Some countries and local authorities have passed legislation to address the problem of littering. Fines may be issued for actions like throwing litter in public places or on public transport or littering from a vehicle.
The following countries have specific legislation:
United States: Punishable by a fine of more than $500, community service, or both, as per state statutes and local ordinances. There are anti-litter laws in all 50 states. Offenders can be punished with fines, community service and/or imprisonment.
United Kingdom: Littering is a crime under the Environmental Protection Act 1990. This provision was expanded by the Clean Neighbourhoods and Environment Act 2005, section 18. On conviction, it carries a maximum penalty amounting to £2500. Many local authorities can issue fixed penalty notices pursuant to section 88 of 1990’s Environmental Protection Act. They are often mistakenly called “on-the-spot fines”. However, they don’t have to be issued immediately and are not a fine. An alleged offender who does not wish to pay a fixed penalty notice can have his case heard at the Magistrates Court.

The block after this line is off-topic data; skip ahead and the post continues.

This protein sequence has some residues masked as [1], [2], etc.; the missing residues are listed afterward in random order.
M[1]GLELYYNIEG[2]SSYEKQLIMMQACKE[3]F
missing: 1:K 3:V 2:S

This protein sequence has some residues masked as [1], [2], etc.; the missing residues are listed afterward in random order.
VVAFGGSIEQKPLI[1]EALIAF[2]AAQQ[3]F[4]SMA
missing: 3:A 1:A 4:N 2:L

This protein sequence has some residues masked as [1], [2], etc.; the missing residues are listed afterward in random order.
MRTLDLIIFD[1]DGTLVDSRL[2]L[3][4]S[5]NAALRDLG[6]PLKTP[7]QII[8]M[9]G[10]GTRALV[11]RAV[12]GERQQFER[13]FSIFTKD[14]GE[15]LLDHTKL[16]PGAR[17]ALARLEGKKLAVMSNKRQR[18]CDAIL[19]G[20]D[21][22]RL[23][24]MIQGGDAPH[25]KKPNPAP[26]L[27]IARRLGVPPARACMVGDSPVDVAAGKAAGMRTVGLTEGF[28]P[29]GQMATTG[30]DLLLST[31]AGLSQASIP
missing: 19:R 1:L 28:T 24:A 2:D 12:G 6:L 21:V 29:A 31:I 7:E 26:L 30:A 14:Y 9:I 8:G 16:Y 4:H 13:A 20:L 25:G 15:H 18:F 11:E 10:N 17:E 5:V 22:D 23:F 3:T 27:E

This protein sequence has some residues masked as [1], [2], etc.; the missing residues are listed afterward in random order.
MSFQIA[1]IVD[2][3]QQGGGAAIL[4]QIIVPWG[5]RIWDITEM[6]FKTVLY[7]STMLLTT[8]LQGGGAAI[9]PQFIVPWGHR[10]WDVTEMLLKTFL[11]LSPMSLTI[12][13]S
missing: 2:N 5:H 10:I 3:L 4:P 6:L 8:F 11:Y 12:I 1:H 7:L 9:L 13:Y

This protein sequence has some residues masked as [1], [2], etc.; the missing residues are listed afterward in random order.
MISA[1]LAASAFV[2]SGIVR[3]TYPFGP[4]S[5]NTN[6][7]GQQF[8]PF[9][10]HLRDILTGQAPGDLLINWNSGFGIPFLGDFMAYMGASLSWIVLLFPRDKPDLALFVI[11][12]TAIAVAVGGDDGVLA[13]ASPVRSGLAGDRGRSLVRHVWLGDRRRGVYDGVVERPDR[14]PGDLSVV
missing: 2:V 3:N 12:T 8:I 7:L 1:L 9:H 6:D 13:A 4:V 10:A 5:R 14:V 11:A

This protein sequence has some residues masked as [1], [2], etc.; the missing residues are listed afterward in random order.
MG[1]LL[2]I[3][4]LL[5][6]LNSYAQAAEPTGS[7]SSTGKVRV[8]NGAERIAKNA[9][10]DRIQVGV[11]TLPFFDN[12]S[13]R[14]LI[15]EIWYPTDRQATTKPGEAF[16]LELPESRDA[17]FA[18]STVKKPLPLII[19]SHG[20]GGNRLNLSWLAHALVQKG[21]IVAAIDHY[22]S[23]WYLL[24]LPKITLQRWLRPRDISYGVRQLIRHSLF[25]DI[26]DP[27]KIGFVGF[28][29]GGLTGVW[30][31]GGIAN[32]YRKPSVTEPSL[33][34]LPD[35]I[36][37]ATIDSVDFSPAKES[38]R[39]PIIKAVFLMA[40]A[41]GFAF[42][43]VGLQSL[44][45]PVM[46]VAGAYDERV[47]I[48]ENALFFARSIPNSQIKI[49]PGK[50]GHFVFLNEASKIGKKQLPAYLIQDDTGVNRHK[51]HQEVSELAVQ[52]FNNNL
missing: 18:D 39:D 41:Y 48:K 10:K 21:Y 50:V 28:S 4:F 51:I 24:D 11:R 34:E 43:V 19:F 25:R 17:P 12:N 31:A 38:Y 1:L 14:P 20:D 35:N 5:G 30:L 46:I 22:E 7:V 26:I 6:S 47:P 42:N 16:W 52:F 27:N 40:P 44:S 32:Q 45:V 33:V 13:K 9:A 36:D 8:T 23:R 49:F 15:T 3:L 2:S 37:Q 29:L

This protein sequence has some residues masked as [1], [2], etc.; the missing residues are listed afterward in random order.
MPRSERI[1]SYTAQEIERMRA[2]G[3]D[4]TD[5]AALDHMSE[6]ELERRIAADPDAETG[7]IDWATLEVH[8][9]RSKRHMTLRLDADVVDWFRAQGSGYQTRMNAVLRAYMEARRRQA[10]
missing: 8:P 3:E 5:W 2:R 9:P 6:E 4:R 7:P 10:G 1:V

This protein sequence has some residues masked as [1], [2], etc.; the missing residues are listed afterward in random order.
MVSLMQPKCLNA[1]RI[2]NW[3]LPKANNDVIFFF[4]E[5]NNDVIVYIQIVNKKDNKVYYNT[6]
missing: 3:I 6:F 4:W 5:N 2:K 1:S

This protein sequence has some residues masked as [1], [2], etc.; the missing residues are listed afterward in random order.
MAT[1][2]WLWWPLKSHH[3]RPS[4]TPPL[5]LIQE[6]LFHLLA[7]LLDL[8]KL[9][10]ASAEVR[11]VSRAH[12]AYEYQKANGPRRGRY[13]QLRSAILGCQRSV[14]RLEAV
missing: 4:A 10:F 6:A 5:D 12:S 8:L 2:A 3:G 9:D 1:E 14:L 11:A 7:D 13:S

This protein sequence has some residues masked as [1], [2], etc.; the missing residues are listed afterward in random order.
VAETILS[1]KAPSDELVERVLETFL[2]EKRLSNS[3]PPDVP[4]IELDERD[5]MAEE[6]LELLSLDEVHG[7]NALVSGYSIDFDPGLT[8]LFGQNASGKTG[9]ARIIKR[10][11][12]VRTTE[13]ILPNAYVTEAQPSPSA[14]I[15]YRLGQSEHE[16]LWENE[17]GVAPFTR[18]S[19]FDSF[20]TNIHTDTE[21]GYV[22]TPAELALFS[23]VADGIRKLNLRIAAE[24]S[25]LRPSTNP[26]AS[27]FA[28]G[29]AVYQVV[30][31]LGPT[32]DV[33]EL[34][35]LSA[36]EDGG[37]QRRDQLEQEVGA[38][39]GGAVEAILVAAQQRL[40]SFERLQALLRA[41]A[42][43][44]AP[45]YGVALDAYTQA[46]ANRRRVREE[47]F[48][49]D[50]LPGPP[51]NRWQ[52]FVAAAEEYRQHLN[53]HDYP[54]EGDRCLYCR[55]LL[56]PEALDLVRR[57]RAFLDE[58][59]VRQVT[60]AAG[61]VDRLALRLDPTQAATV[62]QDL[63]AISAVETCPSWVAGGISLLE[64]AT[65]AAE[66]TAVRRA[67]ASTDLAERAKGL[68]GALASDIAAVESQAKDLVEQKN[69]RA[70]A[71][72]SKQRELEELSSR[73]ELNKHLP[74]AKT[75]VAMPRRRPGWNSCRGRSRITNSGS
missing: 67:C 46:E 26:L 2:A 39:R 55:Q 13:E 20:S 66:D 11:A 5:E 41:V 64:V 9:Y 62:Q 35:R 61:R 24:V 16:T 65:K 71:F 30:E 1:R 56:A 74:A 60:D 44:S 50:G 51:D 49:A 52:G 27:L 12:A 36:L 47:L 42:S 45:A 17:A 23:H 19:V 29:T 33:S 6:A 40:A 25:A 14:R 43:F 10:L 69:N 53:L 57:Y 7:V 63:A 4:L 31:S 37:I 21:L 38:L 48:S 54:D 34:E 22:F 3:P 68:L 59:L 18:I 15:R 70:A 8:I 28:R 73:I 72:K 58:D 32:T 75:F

Australia has no national legislation. However, state-based environmental protection authorities have laws to discourage littering and can impose fines.
The Netherlands: The Dutch police and local supervisors (known locally as buitengewoon Opsporingsambtenaar or BOA), fine citizens who throw away cans, bottles, or wrappers on the streets.
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